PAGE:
In an interview with CNN that aired Wednesday, Taiwanese President Tsai Ing-wen confirmed reports that said US troops are in Taiwan training the island’s military. The confirmation is the first time since Washington severed diplomatic relations with Taipei in 1979 that a Taiwanese leader acknowledged the presence of US troops on the island.
Earlier this month, The Wall Street Journal reported a US special operations unit and a contingent of Marines have been operating in Taiwan to train Taipei’s military for at least a year. Tsai would not say how many US troops were deployed to Taiwan but said it is “not as many as people thought.”
The US has been deploying troops to Taiwan for training purposes for decades, but the unofficial presence is rarely acknowledged. Although twice in 2020, both Washington and Taipei made it known there were US forces on the island.
In June 2020, the US Army released an official video that showed Green Berets training in Taiwan. In November 2020, Taiwan’s Navy said a group of US Marines was deployed to the island for military exercises, although the claim was later walked back after the Pentagon denied the report.
Tsai’s interview came after President Biden said the US has a “commitment” to defend Taiwan in the event of a Chinese invasion. The White House downplayed the comment and said it did not signal a change to the US policy of “strategic ambiguity,” which means the US may or may not intervene to defend Taiwan.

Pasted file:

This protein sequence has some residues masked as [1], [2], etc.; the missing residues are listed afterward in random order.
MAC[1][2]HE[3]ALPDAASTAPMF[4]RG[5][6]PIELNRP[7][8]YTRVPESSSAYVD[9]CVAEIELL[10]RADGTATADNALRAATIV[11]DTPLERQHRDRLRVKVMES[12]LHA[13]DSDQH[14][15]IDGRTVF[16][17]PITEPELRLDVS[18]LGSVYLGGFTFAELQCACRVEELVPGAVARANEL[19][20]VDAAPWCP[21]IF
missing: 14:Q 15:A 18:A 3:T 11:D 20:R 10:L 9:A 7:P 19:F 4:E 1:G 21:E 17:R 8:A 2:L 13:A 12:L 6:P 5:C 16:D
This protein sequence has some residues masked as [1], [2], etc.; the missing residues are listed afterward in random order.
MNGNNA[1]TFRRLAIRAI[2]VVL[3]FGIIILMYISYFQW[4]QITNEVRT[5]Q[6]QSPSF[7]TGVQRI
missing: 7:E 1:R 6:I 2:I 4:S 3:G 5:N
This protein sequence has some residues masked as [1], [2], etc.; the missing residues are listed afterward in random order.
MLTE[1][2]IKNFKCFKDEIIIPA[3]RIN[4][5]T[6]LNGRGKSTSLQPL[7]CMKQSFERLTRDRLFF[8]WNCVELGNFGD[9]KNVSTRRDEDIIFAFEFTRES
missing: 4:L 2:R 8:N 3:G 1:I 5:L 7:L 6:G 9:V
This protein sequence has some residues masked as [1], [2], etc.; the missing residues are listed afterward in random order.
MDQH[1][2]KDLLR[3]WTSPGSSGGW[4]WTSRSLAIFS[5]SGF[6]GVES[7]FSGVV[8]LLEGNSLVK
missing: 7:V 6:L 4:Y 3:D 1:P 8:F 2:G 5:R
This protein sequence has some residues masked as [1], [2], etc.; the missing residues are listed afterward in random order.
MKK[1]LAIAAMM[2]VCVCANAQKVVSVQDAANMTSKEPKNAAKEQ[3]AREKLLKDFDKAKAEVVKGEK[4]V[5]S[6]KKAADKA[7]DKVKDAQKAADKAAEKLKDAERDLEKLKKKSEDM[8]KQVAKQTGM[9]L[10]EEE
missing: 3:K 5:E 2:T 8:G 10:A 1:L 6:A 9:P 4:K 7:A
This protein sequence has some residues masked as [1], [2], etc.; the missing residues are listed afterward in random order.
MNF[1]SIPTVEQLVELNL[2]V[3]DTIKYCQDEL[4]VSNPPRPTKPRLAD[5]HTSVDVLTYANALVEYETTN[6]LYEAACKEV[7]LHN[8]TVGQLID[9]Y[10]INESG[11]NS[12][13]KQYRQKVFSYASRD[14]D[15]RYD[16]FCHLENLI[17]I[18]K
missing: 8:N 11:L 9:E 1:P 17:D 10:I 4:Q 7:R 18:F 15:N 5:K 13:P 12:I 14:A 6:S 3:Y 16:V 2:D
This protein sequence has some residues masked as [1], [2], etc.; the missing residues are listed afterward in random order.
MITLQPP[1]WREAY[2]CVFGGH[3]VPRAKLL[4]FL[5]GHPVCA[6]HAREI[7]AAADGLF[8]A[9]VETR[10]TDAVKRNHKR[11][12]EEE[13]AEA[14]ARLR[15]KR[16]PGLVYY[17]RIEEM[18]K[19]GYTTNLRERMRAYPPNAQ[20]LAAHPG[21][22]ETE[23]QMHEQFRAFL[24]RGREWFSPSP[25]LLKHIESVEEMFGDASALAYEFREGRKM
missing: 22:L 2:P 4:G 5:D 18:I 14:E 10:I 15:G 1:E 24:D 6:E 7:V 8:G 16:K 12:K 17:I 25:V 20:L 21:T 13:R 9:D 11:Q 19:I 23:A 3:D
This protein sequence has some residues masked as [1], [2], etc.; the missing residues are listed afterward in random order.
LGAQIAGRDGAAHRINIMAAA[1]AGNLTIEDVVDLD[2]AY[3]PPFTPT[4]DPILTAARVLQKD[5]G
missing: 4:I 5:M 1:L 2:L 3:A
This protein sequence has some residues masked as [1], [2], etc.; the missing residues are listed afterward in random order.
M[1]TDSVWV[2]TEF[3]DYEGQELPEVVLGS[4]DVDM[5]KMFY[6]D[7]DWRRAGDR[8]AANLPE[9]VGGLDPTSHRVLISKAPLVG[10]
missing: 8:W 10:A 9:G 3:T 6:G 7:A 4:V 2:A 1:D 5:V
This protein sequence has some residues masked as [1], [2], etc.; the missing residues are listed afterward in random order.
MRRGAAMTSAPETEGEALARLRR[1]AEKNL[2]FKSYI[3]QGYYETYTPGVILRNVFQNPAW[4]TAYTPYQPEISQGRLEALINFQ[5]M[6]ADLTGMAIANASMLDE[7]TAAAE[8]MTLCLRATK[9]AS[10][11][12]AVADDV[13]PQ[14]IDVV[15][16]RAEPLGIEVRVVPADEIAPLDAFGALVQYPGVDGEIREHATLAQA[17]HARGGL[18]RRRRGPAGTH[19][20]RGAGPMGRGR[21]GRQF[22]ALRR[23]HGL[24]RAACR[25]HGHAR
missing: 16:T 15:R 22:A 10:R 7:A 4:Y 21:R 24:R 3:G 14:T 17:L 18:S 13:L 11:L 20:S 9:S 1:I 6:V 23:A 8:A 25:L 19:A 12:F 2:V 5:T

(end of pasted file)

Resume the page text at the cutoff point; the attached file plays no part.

Tsai said she has “faith” that the US would go to war with China if it tried to take Taiwan by force. “I do have faith, given the long-term relationship that we have with the US; and also the support [from] the people of the US as well as the Congress and the administration has been very helpful,” she said.
US media has been hyping the idea of a Chinese invasion of Taiwan over Chinese military flights in an area Taiwan claims as its air defense identification zone (ADIZ). An ADIZ is an area where a country wants foreign aircraft to identify themselves for security purposes. But the concept is not covered by any international treaties, and Taiwan claims a vast ADIZ that even overlaps with mainland China.
Chinese warplanes typically enter the southwest corner of Taiwan’s ADIZ, which is nowhere near the island. Despite the facts, some Western media outlets have falsely portrayed these flights as violations of Taiwan’s airspace. Other outlets are intentionally vague with their reporting on the ADIZ flights. For example, the CNN segment that aired the Tsai interview said Chinese warplanes flew “near Taiwan.”